“Great Garbage Patch” Not Nearly as Large as Portrayed by Media

Written by on January 6, 2011 in Other News

The size of the “Great Garbage Patch” floating somewhere between California and Japan is much smaller than portrayed in the media.

According to an Oregon State University scientist and assistant professor, Angelicque White, the patch is not bigger than the state of Texas; there is not more plastic in the ocean than plankton; and the patch has not been growing tenfold every decade since the 1950s.  White says that “this kind of exaggeration undermines the credibility of scientists.”

White participated in an expedition funded by C-MORE, the Center for Microbial Oceanography: Research and Education, that was one of the only expeditions aimed solely at understanding the abundance and impact of plastic on microbial communities.

“The amount of plastic out there isn’t trivial,” White said.  “But using the highest concentrations ever reported by scientists produces a patch that is a small fraction of the state of Texas, not twice the size.”

The studies show that when you look at the actual area of plastic itself, instead of the North Pacific subtropical gyre, the size of the plastic patch is less than one percent of the size of Texas.

The North Pacific Gyre: Location of the Great Garbage Patch

The North Pacific Gyre: Location of the Great Garbage Patch

Research by scientists at Woods Hole Oceanographic Institute found that the amount of plastic in the Atlantic ocean has not increased since the mid-1980s even though we produce and consume more materials made from plastic.

The questions remain, “are we doing a better job of preventing plastics from getting into the ocean? Is more plastic sinking out of the surface waters? Or is it being more efficiently broken down?” White said.  “But the data on hand simply do not suggest that ‘plastic patches’ have increased in size.”

Another recent claim that the plastic patch is as deep as the Golden Gate Bridge is tall is completely unfound as “most plastics either sink or float.  Plastic isn’t likely to be evenly distributed through the top 100 feet of the water column,” White said.

White says that there is growing interest in removing plastic from the ocean, but it would be difficult, if not impossible, to do so without accidentally removing phytoplankton, zooplankton and other important small organisms.  Some of these organisms actually thrive on plastic particles.  But, while it is beneficial to some organisms, it is toxic to many.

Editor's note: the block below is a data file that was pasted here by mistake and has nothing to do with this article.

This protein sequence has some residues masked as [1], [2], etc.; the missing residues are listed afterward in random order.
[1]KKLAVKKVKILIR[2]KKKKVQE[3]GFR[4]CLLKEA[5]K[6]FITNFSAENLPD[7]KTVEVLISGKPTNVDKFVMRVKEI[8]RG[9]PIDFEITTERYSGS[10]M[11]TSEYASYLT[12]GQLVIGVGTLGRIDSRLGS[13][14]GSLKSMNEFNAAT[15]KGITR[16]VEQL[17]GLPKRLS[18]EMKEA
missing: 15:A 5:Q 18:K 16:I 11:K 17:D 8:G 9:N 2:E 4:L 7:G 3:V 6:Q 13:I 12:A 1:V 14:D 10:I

There are several other important findings that White believes should be known to the public.

  •  Calculations show that the amount of energy it would take to remove the plastic from the ocean would be about 250 times the mass of the plastic itself;
  • Plastic also covers the ocean floor, especially around largely populated centers.  A recent survey by the state of California found that three percent of the southern California Bight’s ocean floor is covered with plastic.  Overall, little is known about how much plastic has accumulated at the bottom of the ocean;
  • The “great garbage patch” cannot be seen from space.  There are no tropical plastic islands and most of the plastic can’t even be seen from the deck of a boat;
  • There are areas of the ocean that are largely unpolluted by plastic.  White recently conducted a trawl between Easter Island and Chile and did not pull in a single piece of plastic.

Other problems with plastic inlcude that it may act as a vector for introducing new invasive species into sensitive habitats.

“If there is a takeaway message, it’s that we should consider it good news that the ‘garbage patch’ doesn’t seem to be as bad as advertised,” White said, “but since it would be prohibitively costly to remove the plastic, we need to focus our efforts on preventing more trash from fouling our oceans in the first place.”

Copyright ©  2011 by Marine Science Today, a publication of OceanLines LLC

About the Author

About the Author: Emily Tripp is the Publisher and Editor of MarineScienceToday.com. She holds marine science and biology degrees from the University of Miami's Rosenstiel School of Marine and Atmospheric Science and a Master of Advanced Studies degree in Marine Biodiversity and Conservation from Scripps Institution of Oceanography. When she's not writing about marine science, she's probably running around outside or playing with her dog. .

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